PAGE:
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3. JAVA BASICS
a. Statements and Expressions
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b. Variables and Data Types


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c. Comments
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d. Literals
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e. Expressions and Operators


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f. String Arithmatic
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4. WORKING WITH OBJECTS


a. Creating new objects
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b. Accessing and Setting Class and Instance Variables


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c. Calling Methods
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d. References to Objects
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e. Casting and Converting Objects and Primitive types


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f. Odds and Ends


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g. The Java Class Libraries


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5. ARRAYS, CONDITIONALS AND LOOPS


a. Arrays
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b. Block Statements
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c. Breaking Out of Loops


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6. CREATING CLASSES AND APPLICATIONS IN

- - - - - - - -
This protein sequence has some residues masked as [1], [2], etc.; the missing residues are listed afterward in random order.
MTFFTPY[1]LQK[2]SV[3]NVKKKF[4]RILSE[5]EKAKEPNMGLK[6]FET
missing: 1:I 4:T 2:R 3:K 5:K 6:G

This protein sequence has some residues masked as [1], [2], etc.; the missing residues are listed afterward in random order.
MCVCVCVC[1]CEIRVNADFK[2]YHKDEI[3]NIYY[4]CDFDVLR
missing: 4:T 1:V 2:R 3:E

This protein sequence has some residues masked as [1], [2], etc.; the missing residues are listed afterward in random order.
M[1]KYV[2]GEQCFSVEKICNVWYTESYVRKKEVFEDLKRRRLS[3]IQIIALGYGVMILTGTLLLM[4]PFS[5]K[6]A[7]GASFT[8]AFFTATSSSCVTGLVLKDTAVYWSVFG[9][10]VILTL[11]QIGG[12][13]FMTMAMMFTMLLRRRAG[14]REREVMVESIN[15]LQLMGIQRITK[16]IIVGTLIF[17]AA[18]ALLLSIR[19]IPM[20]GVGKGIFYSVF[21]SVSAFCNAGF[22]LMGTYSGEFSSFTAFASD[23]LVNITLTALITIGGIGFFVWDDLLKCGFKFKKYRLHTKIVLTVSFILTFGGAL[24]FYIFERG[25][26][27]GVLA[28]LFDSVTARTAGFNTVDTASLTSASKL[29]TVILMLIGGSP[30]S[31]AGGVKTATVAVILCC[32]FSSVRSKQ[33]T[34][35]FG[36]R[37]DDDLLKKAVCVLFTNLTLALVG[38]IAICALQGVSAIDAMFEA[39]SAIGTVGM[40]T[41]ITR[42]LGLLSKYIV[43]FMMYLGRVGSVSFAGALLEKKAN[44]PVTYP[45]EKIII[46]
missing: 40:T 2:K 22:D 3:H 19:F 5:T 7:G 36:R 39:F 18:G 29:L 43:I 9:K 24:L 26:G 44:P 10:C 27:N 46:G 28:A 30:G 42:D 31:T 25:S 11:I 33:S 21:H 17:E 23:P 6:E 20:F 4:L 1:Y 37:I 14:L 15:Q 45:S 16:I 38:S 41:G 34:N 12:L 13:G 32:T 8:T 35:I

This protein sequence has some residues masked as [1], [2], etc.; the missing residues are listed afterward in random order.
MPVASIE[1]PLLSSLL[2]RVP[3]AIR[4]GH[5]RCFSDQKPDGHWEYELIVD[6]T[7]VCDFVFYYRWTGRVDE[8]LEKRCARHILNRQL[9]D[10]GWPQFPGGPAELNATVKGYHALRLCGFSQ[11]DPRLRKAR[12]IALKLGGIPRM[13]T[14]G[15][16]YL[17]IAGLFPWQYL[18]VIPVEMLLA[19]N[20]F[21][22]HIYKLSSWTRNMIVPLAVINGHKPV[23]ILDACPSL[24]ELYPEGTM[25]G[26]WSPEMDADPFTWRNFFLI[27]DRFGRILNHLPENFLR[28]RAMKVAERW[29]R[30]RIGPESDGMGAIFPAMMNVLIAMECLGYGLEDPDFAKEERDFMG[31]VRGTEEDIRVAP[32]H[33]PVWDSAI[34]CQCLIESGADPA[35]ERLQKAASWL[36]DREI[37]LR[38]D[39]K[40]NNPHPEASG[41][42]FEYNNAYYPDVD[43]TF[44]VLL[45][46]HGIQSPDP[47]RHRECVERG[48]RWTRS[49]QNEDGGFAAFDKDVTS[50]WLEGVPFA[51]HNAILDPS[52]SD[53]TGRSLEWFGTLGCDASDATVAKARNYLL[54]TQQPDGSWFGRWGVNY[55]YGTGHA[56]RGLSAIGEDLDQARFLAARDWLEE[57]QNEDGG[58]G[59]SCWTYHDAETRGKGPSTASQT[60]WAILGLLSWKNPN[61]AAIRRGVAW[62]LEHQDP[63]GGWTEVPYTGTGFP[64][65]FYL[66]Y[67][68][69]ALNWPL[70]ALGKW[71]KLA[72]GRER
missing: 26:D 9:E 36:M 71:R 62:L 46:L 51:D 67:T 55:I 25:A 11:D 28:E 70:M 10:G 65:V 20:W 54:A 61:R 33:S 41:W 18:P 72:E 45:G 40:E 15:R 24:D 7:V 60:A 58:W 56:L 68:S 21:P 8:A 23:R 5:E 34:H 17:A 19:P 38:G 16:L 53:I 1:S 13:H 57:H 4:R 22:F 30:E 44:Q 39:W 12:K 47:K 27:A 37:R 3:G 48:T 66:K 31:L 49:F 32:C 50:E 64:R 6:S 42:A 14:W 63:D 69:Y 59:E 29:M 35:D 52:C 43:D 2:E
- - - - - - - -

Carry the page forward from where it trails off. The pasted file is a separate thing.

JAVA
a. Defining Classes
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b. Creating Instance and Class Variables


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c. Creating Methods
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d. Creating Java Applications


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e. Java Applications and Command Line Arguments


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7. MORE ABOUT METHODS


a. Creating Methods with Same Name and Different Arguments
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b. Constructor Methods
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c. Overriding Methods
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d. Finalizer Methods
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8. JAVA APPLET BASICS


a. How Applets and Applications are different
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b. Creating Applets
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c. Including an Applet on a Webpage


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d. More about the <Applet> tag